who are few compared to them in turn they can control the leaders

Like 

Nerkuppai Thumbi

Mar 28, 2012

One important stake-holder in the scheme of things - bureacarcy - was left out of reforms. The bureacrat is capable of ensuring/restoring status-quo. The villain of the piece is the bureacrat, which the media and the common man on the street either do not realise or takes lightly: unless reforms in the batch promotion of IAS is replaced with more rational performance-linked promotion, there can be no long-lasting changes.

Like 

shirish patwa

Mar 26, 2012

I fully agree with the views expressed in the article.What surprises me(pains me)is that unlike European countries and U.S. the economic slow down is not the result of depression.It is because of the lack luster performance of the Government ,the corrupt politicians and lack of vision in the Government have nailed the growth engine of our economy.The problem is totally man-made.Whatever growth India manages is not because of the Government policies but despite them.And this is in spite of an Economist heading the Government.If he has an iota of self respect and sense of well being of the country at his heart he should quit at once.The country is great to throw capable alternative.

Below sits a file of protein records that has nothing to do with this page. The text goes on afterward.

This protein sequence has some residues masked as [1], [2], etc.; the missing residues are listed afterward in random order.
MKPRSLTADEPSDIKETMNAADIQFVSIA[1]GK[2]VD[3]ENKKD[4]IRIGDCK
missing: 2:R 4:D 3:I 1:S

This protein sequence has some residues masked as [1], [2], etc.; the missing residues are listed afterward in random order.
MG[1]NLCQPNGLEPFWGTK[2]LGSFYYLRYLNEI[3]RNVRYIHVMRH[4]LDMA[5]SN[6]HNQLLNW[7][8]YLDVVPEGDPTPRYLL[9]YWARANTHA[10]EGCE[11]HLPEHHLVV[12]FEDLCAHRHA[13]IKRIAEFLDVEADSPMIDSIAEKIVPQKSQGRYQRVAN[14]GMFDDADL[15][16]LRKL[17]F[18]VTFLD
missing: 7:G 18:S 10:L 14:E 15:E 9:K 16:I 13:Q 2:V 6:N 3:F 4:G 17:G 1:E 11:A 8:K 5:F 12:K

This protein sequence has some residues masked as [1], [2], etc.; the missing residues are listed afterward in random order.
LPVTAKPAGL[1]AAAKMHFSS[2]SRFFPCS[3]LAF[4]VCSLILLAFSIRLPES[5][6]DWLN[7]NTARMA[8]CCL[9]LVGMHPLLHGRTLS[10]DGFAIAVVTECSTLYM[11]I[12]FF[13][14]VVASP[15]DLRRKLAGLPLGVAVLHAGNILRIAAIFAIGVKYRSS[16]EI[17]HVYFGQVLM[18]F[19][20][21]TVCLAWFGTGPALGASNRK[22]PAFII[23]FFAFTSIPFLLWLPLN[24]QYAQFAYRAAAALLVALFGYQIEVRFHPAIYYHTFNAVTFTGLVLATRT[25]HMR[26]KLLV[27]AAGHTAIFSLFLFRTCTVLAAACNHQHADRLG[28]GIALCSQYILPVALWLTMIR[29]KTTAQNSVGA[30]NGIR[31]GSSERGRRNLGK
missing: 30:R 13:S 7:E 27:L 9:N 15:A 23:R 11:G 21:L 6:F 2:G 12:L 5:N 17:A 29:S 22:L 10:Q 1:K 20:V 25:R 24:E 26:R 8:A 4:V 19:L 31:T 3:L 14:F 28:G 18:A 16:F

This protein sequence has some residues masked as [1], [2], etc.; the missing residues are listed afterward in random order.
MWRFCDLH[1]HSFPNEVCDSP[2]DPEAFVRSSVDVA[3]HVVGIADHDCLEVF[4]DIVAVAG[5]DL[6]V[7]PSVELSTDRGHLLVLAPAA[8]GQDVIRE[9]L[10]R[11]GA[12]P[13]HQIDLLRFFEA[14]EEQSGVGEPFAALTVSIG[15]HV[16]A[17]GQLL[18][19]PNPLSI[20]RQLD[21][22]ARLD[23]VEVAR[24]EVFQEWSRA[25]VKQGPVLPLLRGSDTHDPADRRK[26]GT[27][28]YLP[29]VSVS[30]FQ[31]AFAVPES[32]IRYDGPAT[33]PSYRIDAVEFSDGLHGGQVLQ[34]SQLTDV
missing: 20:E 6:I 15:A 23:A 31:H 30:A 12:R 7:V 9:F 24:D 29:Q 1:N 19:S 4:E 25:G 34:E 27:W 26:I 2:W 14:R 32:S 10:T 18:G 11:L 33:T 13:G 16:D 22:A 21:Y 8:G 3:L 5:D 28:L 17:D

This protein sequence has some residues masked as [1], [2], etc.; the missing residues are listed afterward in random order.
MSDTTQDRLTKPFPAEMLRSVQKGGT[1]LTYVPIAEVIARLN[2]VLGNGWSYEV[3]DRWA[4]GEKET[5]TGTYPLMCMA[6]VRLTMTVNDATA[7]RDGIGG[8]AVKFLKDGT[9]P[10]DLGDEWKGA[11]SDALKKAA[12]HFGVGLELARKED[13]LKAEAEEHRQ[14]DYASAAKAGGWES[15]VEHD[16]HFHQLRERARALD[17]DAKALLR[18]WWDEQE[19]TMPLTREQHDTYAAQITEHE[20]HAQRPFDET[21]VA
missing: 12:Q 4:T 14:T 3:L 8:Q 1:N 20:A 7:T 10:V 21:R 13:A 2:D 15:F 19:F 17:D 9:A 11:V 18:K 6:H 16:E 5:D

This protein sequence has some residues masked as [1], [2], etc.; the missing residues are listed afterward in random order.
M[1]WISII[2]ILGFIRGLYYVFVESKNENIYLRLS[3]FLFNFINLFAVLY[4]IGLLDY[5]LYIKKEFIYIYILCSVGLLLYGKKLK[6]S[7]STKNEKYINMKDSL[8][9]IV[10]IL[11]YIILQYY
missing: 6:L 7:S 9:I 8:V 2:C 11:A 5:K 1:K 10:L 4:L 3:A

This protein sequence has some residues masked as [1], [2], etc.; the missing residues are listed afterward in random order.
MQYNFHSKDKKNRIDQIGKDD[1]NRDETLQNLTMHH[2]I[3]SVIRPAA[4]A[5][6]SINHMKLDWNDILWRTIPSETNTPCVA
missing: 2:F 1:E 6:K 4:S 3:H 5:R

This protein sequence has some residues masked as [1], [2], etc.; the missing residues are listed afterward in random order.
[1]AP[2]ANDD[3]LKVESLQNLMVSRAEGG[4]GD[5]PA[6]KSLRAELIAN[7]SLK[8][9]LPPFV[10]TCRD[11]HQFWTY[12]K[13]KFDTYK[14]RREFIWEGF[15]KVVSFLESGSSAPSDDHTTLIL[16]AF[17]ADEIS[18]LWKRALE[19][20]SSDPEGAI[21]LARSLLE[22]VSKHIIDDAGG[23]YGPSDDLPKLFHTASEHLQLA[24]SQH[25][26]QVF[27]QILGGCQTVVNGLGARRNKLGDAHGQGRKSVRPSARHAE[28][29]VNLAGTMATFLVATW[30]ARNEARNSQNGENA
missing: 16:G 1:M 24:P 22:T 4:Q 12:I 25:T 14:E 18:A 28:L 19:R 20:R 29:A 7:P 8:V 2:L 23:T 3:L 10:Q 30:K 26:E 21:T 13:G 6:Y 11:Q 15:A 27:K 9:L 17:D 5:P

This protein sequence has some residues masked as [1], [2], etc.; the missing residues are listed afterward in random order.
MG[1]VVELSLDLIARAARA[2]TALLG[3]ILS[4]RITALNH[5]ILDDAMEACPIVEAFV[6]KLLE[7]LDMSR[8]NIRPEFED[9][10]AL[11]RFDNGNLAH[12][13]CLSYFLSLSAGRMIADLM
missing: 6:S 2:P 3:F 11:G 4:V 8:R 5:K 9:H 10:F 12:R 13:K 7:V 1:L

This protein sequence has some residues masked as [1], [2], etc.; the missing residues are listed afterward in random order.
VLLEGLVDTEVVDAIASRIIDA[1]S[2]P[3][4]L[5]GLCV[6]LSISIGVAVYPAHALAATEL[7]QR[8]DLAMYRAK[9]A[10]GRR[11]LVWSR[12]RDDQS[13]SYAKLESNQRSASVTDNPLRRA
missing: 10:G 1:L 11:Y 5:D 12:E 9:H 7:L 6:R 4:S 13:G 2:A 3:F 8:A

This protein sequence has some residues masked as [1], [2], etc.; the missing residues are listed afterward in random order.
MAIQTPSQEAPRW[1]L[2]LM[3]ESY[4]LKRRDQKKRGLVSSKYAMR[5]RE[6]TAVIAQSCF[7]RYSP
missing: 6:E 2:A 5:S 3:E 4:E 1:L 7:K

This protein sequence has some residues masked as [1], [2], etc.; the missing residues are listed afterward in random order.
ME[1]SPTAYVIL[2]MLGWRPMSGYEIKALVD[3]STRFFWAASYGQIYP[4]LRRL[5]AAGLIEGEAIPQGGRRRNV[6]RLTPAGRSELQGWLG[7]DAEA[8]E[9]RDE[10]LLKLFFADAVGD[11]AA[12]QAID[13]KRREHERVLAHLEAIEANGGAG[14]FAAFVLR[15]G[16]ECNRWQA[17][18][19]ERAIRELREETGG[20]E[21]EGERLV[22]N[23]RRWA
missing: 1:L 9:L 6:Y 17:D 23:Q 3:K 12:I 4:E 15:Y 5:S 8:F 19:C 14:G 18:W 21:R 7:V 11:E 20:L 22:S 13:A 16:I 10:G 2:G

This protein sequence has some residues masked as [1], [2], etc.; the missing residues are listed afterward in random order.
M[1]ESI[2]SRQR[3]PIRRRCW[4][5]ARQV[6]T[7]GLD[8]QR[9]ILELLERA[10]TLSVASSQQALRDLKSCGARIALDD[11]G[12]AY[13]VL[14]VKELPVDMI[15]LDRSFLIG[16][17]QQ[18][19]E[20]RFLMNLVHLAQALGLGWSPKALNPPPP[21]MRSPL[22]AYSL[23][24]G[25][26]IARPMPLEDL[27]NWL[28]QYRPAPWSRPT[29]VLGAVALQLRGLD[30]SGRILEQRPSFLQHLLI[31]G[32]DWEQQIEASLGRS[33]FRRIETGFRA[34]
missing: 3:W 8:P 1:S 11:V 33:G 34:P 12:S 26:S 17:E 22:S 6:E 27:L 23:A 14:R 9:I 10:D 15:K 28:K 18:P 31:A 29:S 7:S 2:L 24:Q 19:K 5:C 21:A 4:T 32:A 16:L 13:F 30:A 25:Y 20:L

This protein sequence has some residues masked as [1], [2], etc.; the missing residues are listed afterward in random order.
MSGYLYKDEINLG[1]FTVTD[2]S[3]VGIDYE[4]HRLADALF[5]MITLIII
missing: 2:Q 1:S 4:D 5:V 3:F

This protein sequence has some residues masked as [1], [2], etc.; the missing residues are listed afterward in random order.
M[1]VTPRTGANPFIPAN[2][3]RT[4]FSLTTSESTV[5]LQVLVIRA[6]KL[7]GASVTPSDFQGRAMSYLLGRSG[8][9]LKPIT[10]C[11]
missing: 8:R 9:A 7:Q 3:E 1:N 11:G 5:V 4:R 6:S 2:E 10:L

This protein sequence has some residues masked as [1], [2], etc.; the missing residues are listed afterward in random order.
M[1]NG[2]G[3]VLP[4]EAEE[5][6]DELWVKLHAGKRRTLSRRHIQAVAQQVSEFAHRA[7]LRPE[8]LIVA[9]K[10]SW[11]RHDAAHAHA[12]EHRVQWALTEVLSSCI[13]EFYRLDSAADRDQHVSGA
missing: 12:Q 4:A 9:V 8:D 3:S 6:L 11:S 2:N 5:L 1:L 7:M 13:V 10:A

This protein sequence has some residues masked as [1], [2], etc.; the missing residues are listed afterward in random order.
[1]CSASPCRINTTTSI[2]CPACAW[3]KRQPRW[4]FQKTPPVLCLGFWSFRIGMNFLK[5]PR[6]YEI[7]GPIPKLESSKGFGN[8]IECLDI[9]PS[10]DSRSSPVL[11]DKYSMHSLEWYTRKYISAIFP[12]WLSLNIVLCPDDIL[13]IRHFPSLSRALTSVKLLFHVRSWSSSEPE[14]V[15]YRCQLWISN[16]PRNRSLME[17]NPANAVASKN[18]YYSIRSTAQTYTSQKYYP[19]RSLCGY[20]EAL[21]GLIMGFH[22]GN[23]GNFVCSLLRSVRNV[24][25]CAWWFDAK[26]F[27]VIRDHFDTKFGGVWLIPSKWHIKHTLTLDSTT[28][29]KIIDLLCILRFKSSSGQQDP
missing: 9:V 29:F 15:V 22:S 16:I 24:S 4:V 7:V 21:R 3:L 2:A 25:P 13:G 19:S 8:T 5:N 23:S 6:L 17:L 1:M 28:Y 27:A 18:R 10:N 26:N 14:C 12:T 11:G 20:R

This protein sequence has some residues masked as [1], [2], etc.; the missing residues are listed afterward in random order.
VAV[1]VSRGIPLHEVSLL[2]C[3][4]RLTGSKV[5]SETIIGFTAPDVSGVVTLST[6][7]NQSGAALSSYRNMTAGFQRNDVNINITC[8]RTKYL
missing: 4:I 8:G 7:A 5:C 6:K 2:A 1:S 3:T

Like (1)

Govindaswamy Dhayalamurthy

Mar 26, 2012

Though India has all potential to keep its growth, the lack of Leaders who are committed to the growth of India and with vision not centered on their own growth India will loose not only the magic but also the real GROWTH

Like (1)

Deva

Mar 26, 2012

This country is always a place full of opportunities. Even after scams with mind boggling numbers and one after the other, the economy has not gone to dogs. Still people are able to go about and doing things they usually are doing. One question is as Indians we do not enjoy much from Government as part of the Government's social responsibility. Definitely right leaders will take us a long way but that again will be a pipe dream with regional parties coming in the forefront and the national parties squabbling within them for prime posts.